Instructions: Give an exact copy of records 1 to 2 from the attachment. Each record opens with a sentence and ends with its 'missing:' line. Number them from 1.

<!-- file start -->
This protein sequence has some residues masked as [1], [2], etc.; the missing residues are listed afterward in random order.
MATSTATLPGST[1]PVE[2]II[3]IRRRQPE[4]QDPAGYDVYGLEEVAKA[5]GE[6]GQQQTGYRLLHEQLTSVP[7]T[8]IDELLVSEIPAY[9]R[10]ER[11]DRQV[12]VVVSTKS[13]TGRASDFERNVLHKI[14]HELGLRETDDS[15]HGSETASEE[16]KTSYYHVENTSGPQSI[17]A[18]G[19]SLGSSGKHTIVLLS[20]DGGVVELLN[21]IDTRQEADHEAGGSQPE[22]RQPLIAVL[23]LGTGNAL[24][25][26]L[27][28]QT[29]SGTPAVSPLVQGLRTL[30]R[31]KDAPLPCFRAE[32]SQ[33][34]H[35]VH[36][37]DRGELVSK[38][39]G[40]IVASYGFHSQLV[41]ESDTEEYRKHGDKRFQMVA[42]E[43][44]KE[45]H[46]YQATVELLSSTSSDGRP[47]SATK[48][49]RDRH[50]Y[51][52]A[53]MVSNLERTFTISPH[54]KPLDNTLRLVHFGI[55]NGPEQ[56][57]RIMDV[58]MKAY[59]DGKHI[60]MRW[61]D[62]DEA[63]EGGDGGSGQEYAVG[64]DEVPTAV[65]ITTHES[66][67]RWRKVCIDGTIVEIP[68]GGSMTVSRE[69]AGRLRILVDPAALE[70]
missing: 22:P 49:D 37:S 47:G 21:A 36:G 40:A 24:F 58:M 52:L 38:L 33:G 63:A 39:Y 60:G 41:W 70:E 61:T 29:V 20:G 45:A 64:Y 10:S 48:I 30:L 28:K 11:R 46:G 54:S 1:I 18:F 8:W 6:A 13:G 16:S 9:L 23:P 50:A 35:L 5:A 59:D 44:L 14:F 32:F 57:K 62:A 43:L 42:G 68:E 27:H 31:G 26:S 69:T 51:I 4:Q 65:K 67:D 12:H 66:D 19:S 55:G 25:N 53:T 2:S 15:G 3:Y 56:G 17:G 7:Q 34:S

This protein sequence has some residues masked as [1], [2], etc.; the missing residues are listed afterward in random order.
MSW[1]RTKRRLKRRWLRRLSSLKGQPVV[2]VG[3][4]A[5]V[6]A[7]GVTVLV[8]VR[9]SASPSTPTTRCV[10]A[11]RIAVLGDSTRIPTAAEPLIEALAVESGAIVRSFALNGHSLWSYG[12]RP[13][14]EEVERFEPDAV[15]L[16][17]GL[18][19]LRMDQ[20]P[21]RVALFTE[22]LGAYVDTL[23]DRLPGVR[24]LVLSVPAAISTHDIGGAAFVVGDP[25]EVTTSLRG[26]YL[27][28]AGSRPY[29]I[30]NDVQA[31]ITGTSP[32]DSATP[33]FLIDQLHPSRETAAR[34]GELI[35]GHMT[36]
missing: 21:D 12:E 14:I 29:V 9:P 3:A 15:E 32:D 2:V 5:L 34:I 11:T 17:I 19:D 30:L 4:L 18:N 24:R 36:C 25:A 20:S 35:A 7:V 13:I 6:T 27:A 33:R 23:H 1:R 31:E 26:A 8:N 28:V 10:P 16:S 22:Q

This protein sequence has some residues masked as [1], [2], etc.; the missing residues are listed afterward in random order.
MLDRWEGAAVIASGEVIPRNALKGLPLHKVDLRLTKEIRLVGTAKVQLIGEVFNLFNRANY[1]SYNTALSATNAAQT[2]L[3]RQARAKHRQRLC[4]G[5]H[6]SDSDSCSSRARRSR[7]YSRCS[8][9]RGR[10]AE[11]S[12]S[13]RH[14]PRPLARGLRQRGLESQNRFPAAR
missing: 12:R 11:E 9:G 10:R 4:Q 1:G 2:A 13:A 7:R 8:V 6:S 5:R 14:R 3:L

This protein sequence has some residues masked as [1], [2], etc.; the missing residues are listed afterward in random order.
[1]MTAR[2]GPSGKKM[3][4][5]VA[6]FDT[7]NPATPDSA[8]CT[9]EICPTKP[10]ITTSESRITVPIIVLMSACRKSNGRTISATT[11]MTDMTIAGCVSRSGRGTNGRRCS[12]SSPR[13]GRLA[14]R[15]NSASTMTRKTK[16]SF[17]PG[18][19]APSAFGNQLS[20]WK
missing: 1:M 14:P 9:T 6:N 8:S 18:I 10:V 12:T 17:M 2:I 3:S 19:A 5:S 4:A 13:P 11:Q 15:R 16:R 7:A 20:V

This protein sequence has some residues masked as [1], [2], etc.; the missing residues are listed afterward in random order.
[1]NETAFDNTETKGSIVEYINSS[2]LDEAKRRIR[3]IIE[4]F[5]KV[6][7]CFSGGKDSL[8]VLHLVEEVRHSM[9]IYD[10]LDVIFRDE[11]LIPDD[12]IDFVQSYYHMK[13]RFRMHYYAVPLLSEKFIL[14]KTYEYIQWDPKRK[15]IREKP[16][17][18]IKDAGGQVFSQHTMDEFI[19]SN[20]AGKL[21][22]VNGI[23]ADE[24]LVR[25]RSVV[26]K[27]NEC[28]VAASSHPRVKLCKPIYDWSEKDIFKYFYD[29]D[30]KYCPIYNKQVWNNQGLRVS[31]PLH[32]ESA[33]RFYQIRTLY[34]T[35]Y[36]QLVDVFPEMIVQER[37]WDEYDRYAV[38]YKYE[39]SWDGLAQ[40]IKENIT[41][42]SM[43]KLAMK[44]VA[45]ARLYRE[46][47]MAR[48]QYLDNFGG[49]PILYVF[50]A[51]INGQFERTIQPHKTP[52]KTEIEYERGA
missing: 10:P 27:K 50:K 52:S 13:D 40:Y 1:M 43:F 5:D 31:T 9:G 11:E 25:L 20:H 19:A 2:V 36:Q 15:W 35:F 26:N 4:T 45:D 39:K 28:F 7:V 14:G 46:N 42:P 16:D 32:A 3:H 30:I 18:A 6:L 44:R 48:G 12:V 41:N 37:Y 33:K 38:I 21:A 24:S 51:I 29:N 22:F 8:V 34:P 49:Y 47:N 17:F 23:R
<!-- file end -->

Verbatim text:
This protein sequence has some residues masked as [1], [2], etc.; the missing residues are listed afterward in random order.
MATSTATLPGST[1]PVE[2]II[3]IRRRQPE[4]QDPAGYDVYGLEEVAKA[5]GE[6]GQQQTGYRLLHEQLTSVP[7]T[8]IDELLVSEIPAY[9]R[10]ER[11]DRQV[12]VVVSTKS[13]TGRASDFERNVLHKI[14]HELGLRETDDS[15]HGSETASEE[16]KTSYYHVENTSGPQSI[17]A[18]G[19]SLGSSGKHTIVLLS[20]DGGVVELLN[21]IDTRQEADHEAGGSQPE[22]RQPLIAVL[23]LGTGNAL[24][25][26]L[27][28]QT[29]SGTPAVSPLVQGLRTL[30]R[31]KDAPLPCFRAE[32]SQ[33][34]H[35]VH[36][37]DRGELVSK[38][39]G[40]IVASYGFHSQLV[41]ESDTEEYRKHGDKRFQMVA[42]E[43][44]KE[45]H[46]YQATVELLSSTSSDGRP[47]SATK[48][49]RDRH[50]Y[51][52]A[53]MVSNLERTFTISPH[54]KPLDNTLRLVHFGI[55]NGPEQ[56][57]RIMDV[58]MKAY[59]DGKHI[60]MRW[61]D[62]DEA[63]EGGDGGSGQEYAVG[64]DEVPTAV[65]ITTHES[66][67]RWRKVCIDGTIVEIP[68]GGSMTVSRE[69]AGRLRILVDPAALE[70]
missing: 22:P 49:D 37:S 47:G 21:A 36:G 40:A 24:F 58:M 52:L 38:L 33:G 63:A 39:Y 60:G 41:W 70:E 61:T 29:V 20:G 45:A 64:Y 10:S 48:I 30:L 28:K 11:R 46:G 54:S 1:I 18:F 8:W 6:A 13:G 16:S 9:L 23:P 50:A 35:L 5:A 59:D 44:L 14:F 32:F 57:K 62:A 43:L 42:G 68:E 27:H 31:G 26:S 69:T 51:I 4:Q 65:K 67:D 12:H 66:D 19:S 55:G 25:N 53:T 2:S 15:G 3:Y 56:G 17:G 7:Q 34:S

This protein sequence has some residues masked as [1], [2], etc.; the missing residues are listed afterward in random order.
MSW[1]RTKRRLKRRWLRRLSSLKGQPVV[2]VG[3][4]A[5]V[6]A[7]GVTVLV[8]VR[9]SASPSTPTTRCV[10]A[11]RIAVLGDSTRIPTAAEPLIEALAVESGAIVRSFALNGHSLWSYG[12]RP[13][14]EEVERFEPDAV[15]L[16][17]GL[18][19]LRMDQ[20]P[21]RVALFTE[22]LGAYVDTL[23]DRLPGVR[24]LVLSVPAAISTHDIGGAAFVVGDP[25]EVTTSLRG[26]YL[27][28]AGSRPY[29]I[30]NDVQA[31]ITGTSP[32]DSATP[33]FLIDQLHPSRETAAR[34]GELI[35]GHMT[36]
missing: 21:D 12:E 14:I 29:V 9:P 3:A 15:E 32:D 2:V 5:L 34:I 11:T 17:I 19:D 30:L 4:L 18:N 24:R 36:C 25:A 20:S 35:A 7:V 13:I 6:T 27:A 33:R 23:H 1:R 31:E 26:A 8:N 28:V 10:P 16:S 22:Q